Many people are writing and talking about “best practices” when planning short term mission trips. Minnesota North and North Dakota are part of a pilot project partnering with LCMS, and the Evangelical Lutheran Church Kenya. Dr Al Collver is writing up some ideas as well. In the meantime her us a quote from MD 3.1 (February 2012) STANDARDS FOR SHORT-TERM MISSIONS Mark Woodward. Woodward is making the point that one of the reasons for an STM is an empowering partnership.
Out of inexcusable ignorance, American Christians have often viewed themselves as the only source of mission strategy, the only spring of mission compassion, and, regrettably, the only well of resources that God can use for taking the gospel to the world. Lord, forgive us of our arrogance!
This flavor of hubris shows itself concretely in STMs in the following ways:
- A church is looking for a good STM for its youth group, so they call their missionary and announce that they will bring 40 kids for 10 days in July—and they know the missionary will be grateful!
- A church sees a small but vibrant mission church in a developing country and decides to send down a band of construction workers to build them a building.
- A church sends a note to their missionary contact stating they are prepared to come with puppets and all to do a two-week Vacation Bible School, if the locals will put them up in their homes.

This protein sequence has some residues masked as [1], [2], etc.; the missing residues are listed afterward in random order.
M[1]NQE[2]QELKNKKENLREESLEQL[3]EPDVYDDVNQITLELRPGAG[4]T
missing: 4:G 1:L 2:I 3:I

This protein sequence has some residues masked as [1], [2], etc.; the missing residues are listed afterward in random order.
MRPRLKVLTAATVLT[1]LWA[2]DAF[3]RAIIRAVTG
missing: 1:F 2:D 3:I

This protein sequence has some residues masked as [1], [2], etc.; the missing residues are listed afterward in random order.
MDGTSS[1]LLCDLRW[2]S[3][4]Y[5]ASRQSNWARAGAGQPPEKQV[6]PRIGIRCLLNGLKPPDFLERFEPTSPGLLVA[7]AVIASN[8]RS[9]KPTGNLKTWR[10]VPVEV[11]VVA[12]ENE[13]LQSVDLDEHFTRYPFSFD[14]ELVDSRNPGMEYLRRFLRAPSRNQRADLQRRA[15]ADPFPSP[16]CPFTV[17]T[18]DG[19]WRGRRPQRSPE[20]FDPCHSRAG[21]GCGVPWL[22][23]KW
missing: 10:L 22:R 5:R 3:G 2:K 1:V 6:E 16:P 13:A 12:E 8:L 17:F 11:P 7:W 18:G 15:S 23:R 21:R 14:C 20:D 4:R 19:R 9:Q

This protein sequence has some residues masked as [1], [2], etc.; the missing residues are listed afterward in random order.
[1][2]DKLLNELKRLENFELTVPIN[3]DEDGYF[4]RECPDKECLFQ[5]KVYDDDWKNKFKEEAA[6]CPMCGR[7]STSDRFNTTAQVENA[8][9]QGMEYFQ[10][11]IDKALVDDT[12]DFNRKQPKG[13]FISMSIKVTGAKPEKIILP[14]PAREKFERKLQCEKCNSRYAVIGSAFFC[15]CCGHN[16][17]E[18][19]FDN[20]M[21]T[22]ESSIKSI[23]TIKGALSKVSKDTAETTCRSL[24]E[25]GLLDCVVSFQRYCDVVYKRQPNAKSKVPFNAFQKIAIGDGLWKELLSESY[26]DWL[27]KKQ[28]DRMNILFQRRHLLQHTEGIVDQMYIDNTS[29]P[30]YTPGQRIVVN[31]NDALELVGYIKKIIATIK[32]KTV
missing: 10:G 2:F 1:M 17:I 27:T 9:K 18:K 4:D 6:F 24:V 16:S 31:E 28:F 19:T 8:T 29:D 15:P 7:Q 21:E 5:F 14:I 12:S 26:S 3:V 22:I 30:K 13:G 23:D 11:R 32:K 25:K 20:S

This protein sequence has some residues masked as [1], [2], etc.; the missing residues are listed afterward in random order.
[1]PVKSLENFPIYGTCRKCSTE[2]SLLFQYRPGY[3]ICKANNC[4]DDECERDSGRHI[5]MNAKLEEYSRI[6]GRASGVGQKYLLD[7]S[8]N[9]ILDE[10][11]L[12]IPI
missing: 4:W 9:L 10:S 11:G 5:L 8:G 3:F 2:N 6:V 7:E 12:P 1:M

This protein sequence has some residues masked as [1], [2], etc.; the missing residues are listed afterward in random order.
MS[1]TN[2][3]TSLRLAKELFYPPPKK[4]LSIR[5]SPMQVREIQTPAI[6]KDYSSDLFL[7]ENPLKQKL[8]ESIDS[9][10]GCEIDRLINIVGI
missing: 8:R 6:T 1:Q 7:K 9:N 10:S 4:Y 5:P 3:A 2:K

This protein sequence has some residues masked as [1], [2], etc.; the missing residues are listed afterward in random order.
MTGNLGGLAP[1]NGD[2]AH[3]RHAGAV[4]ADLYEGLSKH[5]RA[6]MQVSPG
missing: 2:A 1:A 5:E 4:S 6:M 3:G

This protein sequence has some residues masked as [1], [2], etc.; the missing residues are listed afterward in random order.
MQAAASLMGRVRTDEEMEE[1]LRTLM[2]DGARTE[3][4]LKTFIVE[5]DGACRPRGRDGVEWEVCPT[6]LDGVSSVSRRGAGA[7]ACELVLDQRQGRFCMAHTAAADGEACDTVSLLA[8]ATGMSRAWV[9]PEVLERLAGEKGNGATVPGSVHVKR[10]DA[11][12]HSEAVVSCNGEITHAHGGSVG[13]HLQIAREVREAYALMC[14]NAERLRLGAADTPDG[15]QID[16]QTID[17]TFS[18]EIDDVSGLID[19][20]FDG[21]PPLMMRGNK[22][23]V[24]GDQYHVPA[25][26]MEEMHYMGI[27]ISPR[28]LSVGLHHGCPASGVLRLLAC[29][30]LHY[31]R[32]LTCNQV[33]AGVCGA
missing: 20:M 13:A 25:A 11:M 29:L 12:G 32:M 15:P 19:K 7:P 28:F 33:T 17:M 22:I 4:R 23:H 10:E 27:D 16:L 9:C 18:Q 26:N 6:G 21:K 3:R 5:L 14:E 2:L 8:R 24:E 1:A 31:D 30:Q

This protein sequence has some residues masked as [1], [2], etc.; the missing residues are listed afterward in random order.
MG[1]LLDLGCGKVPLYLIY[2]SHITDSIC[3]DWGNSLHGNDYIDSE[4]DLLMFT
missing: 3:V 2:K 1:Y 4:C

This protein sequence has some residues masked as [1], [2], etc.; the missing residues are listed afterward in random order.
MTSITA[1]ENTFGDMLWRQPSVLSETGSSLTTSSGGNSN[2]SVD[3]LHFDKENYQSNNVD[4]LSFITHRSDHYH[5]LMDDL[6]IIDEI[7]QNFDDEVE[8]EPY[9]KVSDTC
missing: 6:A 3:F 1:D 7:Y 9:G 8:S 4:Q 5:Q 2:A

- The local evangelist agrees to provide food and housing for the STM workers if the workers will provide the funds. The workers will provide the funds but need receipts. The national minister is highly offended, but the American workers find the evangelist’s actions very suspicious.
Some readers may not even recognize a problem in the above scenarios, but the idea of an “empowering partnership” is absent from each one. In its place, a one-sided, power-based, culturally insensitive, and paternalistic attitude exudes from the American Christian side of the equation—mostly because such STM participants do not really believe that they are in a partnership. Many seem to prefer a charitable relationship over an empowering partnership.
I took the picture at night in a Samburu “home”. My reaction of course is “what can we do to help here”. The answer is nothing. These are happy, creative and as near as I could tell, healthy people. They have a passion for the Gospel and telling the Good News to others and I was there to learn from them how they do that in areas like this. If there is a partnership that we can develop to help we will. It is their task to tell us what we can do to partner with them to help. What is their part of the equation? When I left the compound that evening with a full moon above and the sound of distant elephants rustling through the trees I remember thinking that these people are blessed and so am I for meeting them.
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